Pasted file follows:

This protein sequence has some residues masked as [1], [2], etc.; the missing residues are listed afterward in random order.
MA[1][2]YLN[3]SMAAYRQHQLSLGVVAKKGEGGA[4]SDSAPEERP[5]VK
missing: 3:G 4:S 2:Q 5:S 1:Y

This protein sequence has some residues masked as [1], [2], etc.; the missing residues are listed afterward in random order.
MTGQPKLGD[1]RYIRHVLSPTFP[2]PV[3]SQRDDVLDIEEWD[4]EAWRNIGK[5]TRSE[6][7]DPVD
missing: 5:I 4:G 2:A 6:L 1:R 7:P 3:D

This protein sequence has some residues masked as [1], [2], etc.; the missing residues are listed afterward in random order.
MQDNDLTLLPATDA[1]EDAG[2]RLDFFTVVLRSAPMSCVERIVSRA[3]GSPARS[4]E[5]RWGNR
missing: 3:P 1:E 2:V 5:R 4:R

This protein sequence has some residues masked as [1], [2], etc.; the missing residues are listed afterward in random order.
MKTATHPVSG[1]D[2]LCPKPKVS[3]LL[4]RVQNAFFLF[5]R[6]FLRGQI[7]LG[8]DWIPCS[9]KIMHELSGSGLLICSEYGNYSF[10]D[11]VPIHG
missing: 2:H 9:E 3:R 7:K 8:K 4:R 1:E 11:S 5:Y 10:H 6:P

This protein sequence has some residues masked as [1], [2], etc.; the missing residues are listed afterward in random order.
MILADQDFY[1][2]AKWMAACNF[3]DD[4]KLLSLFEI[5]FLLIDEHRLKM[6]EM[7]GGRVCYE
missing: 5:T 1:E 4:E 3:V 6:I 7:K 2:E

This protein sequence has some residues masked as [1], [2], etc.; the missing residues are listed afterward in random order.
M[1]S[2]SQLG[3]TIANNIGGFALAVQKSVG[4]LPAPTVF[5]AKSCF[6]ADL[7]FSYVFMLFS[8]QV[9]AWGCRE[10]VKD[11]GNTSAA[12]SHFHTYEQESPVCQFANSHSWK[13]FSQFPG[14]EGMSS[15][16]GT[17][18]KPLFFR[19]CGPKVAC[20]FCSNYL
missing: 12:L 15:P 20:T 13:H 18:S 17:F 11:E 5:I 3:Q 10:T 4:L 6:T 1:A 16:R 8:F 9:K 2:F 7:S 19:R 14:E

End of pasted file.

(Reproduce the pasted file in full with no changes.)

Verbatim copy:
This protein sequence has some residues masked as [1], [2], etc.; the missing residues are listed afterward in random order.
MA[1][2]YLN[3]SMAAYRQHQLSLGVVAKKGEGGA[4]SDSAPEERP[5]VK
missing: 3:G 4:S 2:Q 5:S 1:Y

This protein sequence has some residues masked as [1], [2], etc.; the missing residues are listed afterward in random order.
MTGQPKLGD[1]RYIRHVLSPTFP[2]PV[3]SQRDDVLDIEEWD[4]EAWRNIGK[5]TRSE[6][7]DPVD
missing: 5:I 4:G 2:A 6:L 1:R 7:P 3:D

This protein sequence has some residues masked as [1], [2], etc.; the missing residues are listed afterward in random order.
MQDNDLTLLPATDA[1]EDAG[2]RLDFFTVVLRSAPMSCVERIVSRA[3]GSPARS[4]E[5]RWGNR
missing: 3:P 1:E 2:V 5:R 4:R

This protein sequence has some residues masked as [1], [2], etc.; the missing residues are listed afterward in random order.
MKTATHPVSG[1]D[2]LCPKPKVS[3]LL[4]RVQNAFFLF[5]R[6]FLRGQI[7]LG[8]DWIPCS[9]KIMHELSGSGLLICSEYGNYSF[10]D[11]VPIHG
missing: 2:H 9:E 3:R 7:K 8:K 4:R 1:E 11:S 5:Y 10:H 6:P

This protein sequence has some residues masked as [1], [2], etc.; the missing residues are listed afterward in random order.
MILADQDFY[1][2]AKWMAACNF[3]DD[4]KLLSLFEI[5]FLLIDEHRLKM[6]EM[7]GGRVCYE
missing: 5:T 1:E 4:E 3:V 6:I 7:K 2:E

This protein sequence has some residues masked as [1], [2], etc.; the missing residues are listed afterward in random order.
M[1]S[2]SQLG[3]TIANNIGGFALAVQKSVG[4]LPAPTVF[5]AKSCF[6]ADL[7]FSYVFMLFS[8]QV[9]AWGCRE[10]VKD[11]GNTSAA[12]SHFHTYEQESPVCQFANSHSWK[13]FSQFPG[14]EGMSS[15][16]GT[17][18]KPLFFR[19]CGPKVAC[20]FCSNYL
missing: 12:L 15:P 20:T 13:H 18:S 17:F 11:E 5:I 3:Q 10:T 4:L 6:T 1:A 16:R 8:F 9:K 2:F 7:S 19:R 14:E